There’s no denying dry eye is an irritating condition to live with, with symptoms ranging from a gritty feeling in the eye for some people to extremely sore and irritated eyes in others.
Dry eye occurs when the surface of the eyes become sore or irritated because there isn’t enough moisture in the eyes or the tears being produced are of low quality. Both issues result in the eyes drying out and becoming sore.
“There are lots of things that can be done for dry eyes and people shouldn’t just put up with it,” Ben Hamlyn, member support and policy advisor for Optometry Australia, tells Starts at 60.
As people age, they produce less tears and the glands that produce the oily part of tears slow down in production. Medications such as antihistamines, sleeping pills, antidepressants and hormone replacement therapy can increase the risk of dry eye, as can systemic health conditions including diabetes, hypertension, Crohn’s disease and rheumatoid arthritis. At the same time, people lose the elasticity in their eyelids as part of the ageing process.
Menopause and hormone changes can also cause the eyes to become dry.
Dry eye can cause more than just dry and irritable eyes if left untreated. People may become more prone to eye infections because reduced tears mean the surface of the eye remains unprotected.
Severe dryness can cause the eyes to become inflamed, which can lead to corneal ulcers or wearing away of the corneal surface.
It can also get in the way of living, with dry eyes making it harder to drive, read, watch TV or enjoy the best of what life has to offer.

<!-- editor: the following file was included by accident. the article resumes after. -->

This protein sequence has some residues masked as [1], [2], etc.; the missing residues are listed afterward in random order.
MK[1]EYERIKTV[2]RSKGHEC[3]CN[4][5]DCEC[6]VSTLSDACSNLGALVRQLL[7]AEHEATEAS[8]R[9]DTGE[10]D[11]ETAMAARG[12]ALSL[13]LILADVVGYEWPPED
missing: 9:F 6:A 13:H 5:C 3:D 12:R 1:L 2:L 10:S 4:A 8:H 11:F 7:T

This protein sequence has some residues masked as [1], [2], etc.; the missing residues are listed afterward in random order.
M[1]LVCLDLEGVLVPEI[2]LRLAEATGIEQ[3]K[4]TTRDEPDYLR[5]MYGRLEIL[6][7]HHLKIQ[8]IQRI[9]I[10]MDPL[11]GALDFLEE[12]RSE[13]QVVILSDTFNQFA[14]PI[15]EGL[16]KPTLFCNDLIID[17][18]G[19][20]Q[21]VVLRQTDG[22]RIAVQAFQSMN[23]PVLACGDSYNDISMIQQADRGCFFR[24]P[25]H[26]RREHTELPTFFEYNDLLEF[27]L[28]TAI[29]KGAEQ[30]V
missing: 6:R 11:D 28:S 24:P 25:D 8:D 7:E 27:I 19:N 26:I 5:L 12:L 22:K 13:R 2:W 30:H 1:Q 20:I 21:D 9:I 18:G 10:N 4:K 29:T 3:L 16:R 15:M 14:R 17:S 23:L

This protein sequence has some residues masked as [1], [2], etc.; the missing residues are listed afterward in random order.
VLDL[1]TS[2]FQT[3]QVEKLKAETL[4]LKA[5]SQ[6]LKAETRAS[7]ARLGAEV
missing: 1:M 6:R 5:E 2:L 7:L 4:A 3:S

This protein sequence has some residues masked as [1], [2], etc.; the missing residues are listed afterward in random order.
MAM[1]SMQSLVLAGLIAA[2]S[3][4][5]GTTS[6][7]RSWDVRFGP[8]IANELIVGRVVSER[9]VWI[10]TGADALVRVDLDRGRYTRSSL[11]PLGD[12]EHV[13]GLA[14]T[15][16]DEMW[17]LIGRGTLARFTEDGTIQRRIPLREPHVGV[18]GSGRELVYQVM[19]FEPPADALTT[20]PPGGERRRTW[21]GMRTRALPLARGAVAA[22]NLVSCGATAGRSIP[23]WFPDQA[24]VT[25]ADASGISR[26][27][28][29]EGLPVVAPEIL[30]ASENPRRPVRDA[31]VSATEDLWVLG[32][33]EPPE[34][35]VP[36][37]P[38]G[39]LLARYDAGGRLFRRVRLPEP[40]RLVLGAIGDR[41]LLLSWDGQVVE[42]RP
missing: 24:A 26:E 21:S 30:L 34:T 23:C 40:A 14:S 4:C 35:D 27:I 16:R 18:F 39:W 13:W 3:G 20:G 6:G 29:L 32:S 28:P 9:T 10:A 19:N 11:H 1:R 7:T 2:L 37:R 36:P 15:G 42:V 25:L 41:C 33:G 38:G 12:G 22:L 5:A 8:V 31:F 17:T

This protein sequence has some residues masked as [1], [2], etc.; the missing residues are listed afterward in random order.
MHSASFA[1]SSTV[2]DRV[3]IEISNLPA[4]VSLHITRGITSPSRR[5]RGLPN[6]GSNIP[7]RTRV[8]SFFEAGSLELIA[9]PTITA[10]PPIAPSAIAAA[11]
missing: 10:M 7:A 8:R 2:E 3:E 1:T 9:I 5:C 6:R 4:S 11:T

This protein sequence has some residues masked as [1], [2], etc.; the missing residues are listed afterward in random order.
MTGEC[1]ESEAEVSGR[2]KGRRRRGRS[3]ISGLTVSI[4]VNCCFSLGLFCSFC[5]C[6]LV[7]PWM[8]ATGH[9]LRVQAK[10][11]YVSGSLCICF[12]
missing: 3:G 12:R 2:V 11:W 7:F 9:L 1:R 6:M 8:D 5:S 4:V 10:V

“You can have a few different things happening at the same time. It’s not just the dryness,” Meagan Anderson, Orthoptist with Vision Australia, tells Starts at 60.
Soreness, a gritty feeling in the eyes, redness, blurred vision, light sensitivity and feeling as though there is something stuck in the eye are the most common symptoms aside from dry eyes. Dry eye isn’t typically a sign of other vision problems and isn’t a risk factor for other serious eye conditions, such as glaucoma or macular degeneration.
“That is not to say that dry eye is not a big problem and if it’s severe enough it can be quite debilitating, however there are treatments that improve the symptoms,” Hamlyn adds.
If symptoms continue to persist after two weeks, it’s important to seek help from an optometrist as they may be able to offer treatment options specific for individual circumstances.
“It is important to note that some people will have dry eyes, even when they are doing everything right,” Hamlyn says. “In these instances, drops or other treatments may be necessary and this is where an optometrist will be able to guide you.”
Avoiding air that is directed in the area of the face can stop dry eye, which means avoiding air conditioning, heating or fans on the face.
Wearing sunglasses in windy environments can also reduce the loss of tears to evaporation, while drinking plenty of water and staying hydrated can also ease symptoms.
“The best treatment for dry eye depends on the cause, whether it’s not enough tears, or there are not good enough tears,” Hamlyn says. “Treatments can include drops to increase the lubrication of the front of your eyes, blocking the drainage of the tears or improving the function of the glands that produce the oily component of the tears.”
The eye drops you use will depend on how bad your dry eye is. Talking with a GP or health professional will ensure the drops prescribed don’t interact with any other medications.
Liquid forms of eye drops usually last a few minutes once they’re put in the eye to relieve and refresh the eyes.
“They’re sort of like windscreen wipers, refreshing the eyes,” Anderson says.
Gel versions last longer and are particularly useful before bed and in the evenings.
“If people are waking up with dry eyes, putting a gel drop of a night time in is very handy to just lubricate them,” Anderson adds.